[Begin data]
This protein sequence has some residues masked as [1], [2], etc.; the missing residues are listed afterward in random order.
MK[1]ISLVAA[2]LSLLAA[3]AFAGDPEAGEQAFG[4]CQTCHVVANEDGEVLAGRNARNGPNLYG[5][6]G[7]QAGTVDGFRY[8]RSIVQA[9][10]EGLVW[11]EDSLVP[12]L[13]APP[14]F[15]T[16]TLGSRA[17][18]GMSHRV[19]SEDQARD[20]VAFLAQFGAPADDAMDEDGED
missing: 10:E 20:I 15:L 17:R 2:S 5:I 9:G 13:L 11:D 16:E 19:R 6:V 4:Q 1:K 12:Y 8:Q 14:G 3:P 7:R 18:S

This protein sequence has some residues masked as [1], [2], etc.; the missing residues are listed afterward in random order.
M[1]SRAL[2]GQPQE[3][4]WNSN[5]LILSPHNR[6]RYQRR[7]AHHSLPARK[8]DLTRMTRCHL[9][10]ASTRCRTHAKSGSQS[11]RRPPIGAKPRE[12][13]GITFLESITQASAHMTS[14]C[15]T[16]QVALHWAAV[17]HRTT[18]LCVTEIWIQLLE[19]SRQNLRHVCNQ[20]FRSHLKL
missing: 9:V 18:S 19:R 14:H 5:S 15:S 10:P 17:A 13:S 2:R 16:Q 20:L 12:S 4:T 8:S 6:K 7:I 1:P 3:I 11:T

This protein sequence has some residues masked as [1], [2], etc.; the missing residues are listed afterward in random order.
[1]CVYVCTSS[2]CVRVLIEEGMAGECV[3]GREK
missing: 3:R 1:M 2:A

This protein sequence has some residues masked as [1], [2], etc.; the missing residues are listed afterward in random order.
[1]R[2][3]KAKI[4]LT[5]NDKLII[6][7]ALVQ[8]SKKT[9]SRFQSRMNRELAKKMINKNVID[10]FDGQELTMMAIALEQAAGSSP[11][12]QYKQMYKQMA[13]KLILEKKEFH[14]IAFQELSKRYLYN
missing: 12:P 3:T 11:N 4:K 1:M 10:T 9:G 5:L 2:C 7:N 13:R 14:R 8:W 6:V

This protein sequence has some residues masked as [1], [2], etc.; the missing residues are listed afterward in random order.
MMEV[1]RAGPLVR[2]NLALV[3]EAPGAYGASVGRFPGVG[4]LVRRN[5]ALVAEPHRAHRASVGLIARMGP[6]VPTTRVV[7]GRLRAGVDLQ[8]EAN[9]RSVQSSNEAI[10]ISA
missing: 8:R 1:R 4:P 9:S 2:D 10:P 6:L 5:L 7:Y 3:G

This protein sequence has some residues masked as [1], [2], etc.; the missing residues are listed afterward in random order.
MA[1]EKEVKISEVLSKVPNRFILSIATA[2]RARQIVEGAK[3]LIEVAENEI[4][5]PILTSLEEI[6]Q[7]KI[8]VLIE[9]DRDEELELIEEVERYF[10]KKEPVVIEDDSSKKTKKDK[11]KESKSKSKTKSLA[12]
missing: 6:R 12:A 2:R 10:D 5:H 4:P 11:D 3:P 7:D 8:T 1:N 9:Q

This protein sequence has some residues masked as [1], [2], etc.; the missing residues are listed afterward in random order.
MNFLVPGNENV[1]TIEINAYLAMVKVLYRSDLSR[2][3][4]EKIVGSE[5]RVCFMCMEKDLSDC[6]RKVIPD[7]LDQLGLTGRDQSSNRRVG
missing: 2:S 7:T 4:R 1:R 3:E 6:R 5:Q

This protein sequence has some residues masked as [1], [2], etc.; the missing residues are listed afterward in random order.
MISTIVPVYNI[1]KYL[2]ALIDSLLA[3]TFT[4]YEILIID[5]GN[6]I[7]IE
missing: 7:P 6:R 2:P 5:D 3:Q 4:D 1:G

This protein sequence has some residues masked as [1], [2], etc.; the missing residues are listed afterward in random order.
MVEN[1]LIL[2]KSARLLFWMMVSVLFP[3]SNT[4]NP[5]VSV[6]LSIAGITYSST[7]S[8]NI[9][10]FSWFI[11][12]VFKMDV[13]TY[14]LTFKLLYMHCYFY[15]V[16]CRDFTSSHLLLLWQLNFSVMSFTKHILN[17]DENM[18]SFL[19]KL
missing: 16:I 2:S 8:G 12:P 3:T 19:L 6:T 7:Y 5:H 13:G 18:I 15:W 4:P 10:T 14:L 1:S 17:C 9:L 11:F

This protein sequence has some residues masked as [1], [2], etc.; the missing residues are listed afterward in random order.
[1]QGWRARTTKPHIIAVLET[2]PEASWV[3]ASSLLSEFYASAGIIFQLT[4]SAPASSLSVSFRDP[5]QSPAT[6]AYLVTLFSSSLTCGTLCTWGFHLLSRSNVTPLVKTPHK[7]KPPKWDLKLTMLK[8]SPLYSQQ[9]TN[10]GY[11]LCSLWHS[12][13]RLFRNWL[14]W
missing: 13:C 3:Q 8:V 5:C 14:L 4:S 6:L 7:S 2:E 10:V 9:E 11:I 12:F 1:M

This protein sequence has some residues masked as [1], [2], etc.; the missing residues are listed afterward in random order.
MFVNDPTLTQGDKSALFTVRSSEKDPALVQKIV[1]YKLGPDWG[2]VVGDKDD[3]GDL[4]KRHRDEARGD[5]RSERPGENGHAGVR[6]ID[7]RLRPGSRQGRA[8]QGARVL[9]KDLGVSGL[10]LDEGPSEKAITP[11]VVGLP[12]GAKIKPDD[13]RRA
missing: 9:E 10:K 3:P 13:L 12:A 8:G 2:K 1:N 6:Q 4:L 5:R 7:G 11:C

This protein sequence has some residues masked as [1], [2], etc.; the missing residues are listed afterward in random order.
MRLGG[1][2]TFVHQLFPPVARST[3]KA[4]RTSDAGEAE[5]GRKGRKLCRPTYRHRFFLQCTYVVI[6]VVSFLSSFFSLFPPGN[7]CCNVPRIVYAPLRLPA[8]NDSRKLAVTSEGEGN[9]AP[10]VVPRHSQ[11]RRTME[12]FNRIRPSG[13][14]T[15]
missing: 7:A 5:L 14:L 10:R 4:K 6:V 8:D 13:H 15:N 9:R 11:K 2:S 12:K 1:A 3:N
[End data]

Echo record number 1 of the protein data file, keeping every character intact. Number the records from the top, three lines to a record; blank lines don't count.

This protein sequence has some residues masked as [1], [2], etc.; the missing residues are listed afterward in random order.
MK[1]ISLVAA[2]LSLLAA[3]AFAGDPEAGEQAFG[4]CQTCHVVANEDGEVLAGRNARNGPNLYG[5][6]G[7]QAGTVDGFRY[8]RSIVQA[9][10]EGLVW[11]EDSLVP[12]L[13]APP[14]F[15]T[16]TLGSRA[17][18]GMSHRV[19]SEDQARD[20]VAFLAQFGAPADDAMDEDGED
missing: 10:E 20:I 15:L 17:R 2:S 5:I 9:G 13:L 11:D 16:E 19:R 6:V 4:Q 1:K 12:Y 8:Q 14:G 3:P 7:R 18:S